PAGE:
Drive-thrus are getting smarter

Fast-food chains are embracing AI and other technologies to supercharge their premier channel.
Burger King drive-thru
Photograph courtesy of Burger King

Sometimes you want to go where everybody knows your name. Soon, that place is just as likely to be the nearest drive-thru as the corner bar. 

That’s because chains are working rapidly to make their drive-thrus smarter, with the help of technology that can do things like identify a customer and then offer them “the usual.” As the lane has become fast food’s premier channel during the pandemic, restaurants want to make sure they’re getting the most out of all those customers passing through.

“Drive-thru was always the balance between the speed of service and [personalization],” said Rakesh Patel, executive director with NCR Hospitality. “Especially in a contactless environment, how do you become more personable with your consumer?”

Dunkin’ is among the brands working to answer that question. The Canton, Mass.-based chain is testing drive-thrus that can recognize a loyalty member as soon as they pull up using geolocation within its mobile app. That triggers AI-powered digital boards that will greet them by name, display their loyalty points and recent orders, and ask if they want to add their customary donut along with that coffee. 

“If you happen to be a loyalty guest, and I know that you are there in front of the digital menu board, you have that moment of time where you have this one-to-one relationship with that menu board,” said Gagan Sinha, VP of IT with Dunkin’ Brands, during RB’sFSTEC Community last month.

That kind of personalization can produce upsells, and also help with throughput by easing the decision-making process for customers, Patel said.

“On digital channels such as app or web, you see people take a lot more time” compared to the drive-thru, he said. They browse the menu, make customizations and add items at their leisure, often resulting in a higher check. “Because you don’t feel the pressure of the line behind you, you go through that natural progress.”

Artificial intelligence could make the drive-thru more like that. Picture the following scenario: An incoming customer is identified, which could happen in a number of ways—a camera scanning license plates, mobile app geolocation or even facial recognition—activating changes to the menu board tailored to that person. Not only could it influence what they order, but it could also help them make the decision faster by displaying items they’re likely to choose.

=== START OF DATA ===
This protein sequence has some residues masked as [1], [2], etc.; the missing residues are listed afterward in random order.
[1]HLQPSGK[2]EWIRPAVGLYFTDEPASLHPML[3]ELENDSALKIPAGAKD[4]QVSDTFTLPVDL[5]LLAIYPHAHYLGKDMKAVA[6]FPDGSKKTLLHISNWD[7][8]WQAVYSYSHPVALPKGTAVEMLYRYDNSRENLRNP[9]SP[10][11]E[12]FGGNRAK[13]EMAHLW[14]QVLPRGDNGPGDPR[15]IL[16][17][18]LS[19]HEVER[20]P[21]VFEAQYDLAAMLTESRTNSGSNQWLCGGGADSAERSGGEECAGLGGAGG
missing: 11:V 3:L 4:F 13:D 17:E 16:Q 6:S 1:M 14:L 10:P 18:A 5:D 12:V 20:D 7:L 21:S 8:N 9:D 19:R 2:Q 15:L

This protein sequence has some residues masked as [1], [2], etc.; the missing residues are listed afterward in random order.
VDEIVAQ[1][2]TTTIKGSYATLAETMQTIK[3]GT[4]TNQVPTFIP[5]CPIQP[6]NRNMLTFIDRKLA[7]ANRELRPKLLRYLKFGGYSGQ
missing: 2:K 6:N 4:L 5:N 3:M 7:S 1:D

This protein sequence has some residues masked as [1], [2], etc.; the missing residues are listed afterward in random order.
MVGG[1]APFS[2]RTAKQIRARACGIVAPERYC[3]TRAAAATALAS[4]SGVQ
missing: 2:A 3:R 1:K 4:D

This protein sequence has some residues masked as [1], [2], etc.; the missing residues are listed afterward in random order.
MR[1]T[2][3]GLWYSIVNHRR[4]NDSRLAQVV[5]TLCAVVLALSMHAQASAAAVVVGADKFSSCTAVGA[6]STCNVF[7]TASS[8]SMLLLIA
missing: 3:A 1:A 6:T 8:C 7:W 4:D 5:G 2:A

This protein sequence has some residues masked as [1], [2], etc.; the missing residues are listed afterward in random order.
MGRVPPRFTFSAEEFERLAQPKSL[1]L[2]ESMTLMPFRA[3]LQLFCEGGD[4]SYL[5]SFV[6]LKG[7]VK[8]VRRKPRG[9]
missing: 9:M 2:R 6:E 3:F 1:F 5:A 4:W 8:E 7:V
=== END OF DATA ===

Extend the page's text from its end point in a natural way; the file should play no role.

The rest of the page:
NCR currently provides the infrastructure that unites the various layers in that process and is also working on its own end-to-end solution.

“It was really around creating that personalization experience but keeping the drive-thru still with the speed of service that you would expect,” he said.

This type of technology is not new. McDonald’s has been using AI in the drive-thru since acquiring tech company Dynamic Yield in 2019, with operators reporting bigger tickets as a result. But more restaurants are starting to recognize its benefits, and becoming increasingly sophisticated in how they use it, said Chris Siefken, global head of technology with Xenial, a tech supplier for restaurant chains.

“Not only have we seen an uptake of technology we’ve had in the past, but we’ve seen people embrace machine learning and the AI component of this,” he said. 

That means moving beyond simple rules-based selling—in which anyone who orders a burger would be asked if they want fries, for example—to powerful algorithms that draw from troves of data and become smarter with each transaction. 

“I don’t think I’ve ever seen marketing departments so technologically aware of the math behind what they’re doing,” Siefken said.

Burger King is one chain leaning heavily into AI. Its team of five in-house data scientists worked with tech giant Intel to develop a drive-thru recommendation algorithm that uses variables such as weather, time of day and the first thing a customer orders to generate targeted suggestions.

“If you put a milkshake as the first item in your basket, that’s going to influence other items the system suggests to you based on what we know about what has sold in the past, what’s selling today, what sold at that store and other factors,” said Whitney Gretz, VP of digital and loyalty for the Miami-based chain.

That technology along with new digital menu boards are in place in about 1,000 Burger King locations, with the main goal being to increase ticket size, Gretz said.

A/B tests have revealed that the AI-driven recommendations are not only succeeding in that goal, but are also improving, with customers adding those offers at a higher rate over time.

“We’re getting better at this. We’re getting smarter at this,” Gretz said. “At the end of the day, the core finding is that more and more people are liking our recommendations.” 

The chain made some surprising discoveries, too, that illustrate the limitations of basic rules-based selling. For instance, Burger King customers will order milkshakes in any weather, even when it’s cold out. 

“Sometimes it’s that counterintuitive thing that makes the most sense,” Gretz said. 

Investing in the drive-thru was a no-brainer for Burger King: A majority of its transactions came through that channel before the pandemic, and that number has only grown since.

“Drive-thru is here to stay for our space and definitely for us as our main channel,” Gretz said.

Dunkin’ has taken a similar approach, as its approximately 6,400 drive-thrus were key to its pandemic recovery. It is testing its new system in a few of them, with plans to roll it out nationwide.  

“As we look at the drive-thru of the future, tech plays a huge role in what that experience will look like,” Sinha said.

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